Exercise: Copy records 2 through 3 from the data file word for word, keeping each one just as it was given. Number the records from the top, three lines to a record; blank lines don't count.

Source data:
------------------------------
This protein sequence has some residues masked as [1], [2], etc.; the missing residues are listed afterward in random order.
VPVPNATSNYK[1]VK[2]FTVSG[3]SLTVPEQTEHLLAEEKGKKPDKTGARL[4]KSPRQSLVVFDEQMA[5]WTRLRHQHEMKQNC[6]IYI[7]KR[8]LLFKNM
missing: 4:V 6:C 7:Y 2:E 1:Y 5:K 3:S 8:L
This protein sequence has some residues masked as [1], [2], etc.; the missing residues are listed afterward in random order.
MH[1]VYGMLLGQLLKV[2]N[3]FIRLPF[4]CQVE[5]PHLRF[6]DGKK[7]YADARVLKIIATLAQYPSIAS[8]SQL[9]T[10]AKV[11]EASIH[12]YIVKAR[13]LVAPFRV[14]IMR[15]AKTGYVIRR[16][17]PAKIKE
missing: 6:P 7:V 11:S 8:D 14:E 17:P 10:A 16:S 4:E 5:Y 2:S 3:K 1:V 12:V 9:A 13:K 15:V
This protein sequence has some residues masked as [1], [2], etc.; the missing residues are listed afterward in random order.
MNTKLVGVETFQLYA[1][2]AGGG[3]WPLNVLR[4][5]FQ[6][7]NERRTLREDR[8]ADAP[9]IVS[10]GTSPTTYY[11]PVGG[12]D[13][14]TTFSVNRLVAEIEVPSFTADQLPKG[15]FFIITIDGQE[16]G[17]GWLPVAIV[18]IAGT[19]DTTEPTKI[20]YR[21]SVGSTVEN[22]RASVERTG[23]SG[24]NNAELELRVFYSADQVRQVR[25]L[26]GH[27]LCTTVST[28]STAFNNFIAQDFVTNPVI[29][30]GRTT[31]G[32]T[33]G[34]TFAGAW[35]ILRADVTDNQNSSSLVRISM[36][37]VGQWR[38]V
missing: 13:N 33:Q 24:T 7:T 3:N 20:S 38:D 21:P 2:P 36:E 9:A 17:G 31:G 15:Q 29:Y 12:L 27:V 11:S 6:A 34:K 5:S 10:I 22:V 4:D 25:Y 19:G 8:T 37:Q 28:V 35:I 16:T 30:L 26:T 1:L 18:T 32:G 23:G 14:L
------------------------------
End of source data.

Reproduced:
This protein sequence has some residues masked as [1], [2], etc.; the missing residues are listed afterward in random order.
MH[1]VYGMLLGQLLKV[2]N[3]FIRLPF[4]CQVE[5]PHLRF[6]DGKK[7]YADARVLKIIATLAQYPSIAS[8]SQL[9]T[10]AKV[11]EASIH[12]YIVKAR[13]LVAPFRV[14]IMR[15]AKTGYVIRR[16][17]PAKIKE
missing: 6:P 7:V 11:S 8:D 14:E 17:P 10:A 16:S 4:E 5:Y 2:S 3:K 1:V 12:V 9:A 13:K 15:V
This protein sequence has some residues masked as [1], [2], etc.; the missing residues are listed afterward in random order.
MNTKLVGVETFQLYA[1][2]AGGG[3]WPLNVLR[4][5]FQ[6][7]NERRTLREDR[8]ADAP[9]IVS[10]GTSPTTYY[11]PVGG[12]D[13][14]TTFSVNRLVAEIEVPSFTADQLPKG[15]FFIITIDGQE[16]G[17]GWLPVAIV[18]IAGT[19]DTTEPTKI[20]YR[21]SVGSTVEN[22]RASVERTG[23]SG[24]NNAELELRVFYSADQVRQVR[25]L[26]GH[27]LCTTVST[28]STAFNNFIAQDFVTNPVI[29][30]GRTT[31]G[32]T[33]G[34]TFAGAW[35]ILRADVTDNQNSSSLVRISM[36][37]VGQWR[38]V
missing: 13:N 33:Q 24:T 7:T 3:N 20:S 38:D 21:P 2:P 36:E 9:A 17:G 31:G 15:Q 29:Y 12:L 27:V 11:S 6:A 34:K 5:S 10:I 22:V 4:D 25:Y 19:G 8:T 37:Q 28:V 35:I 16:T 30:L 26:T 1:L 18:T 32:G 23:G 14:L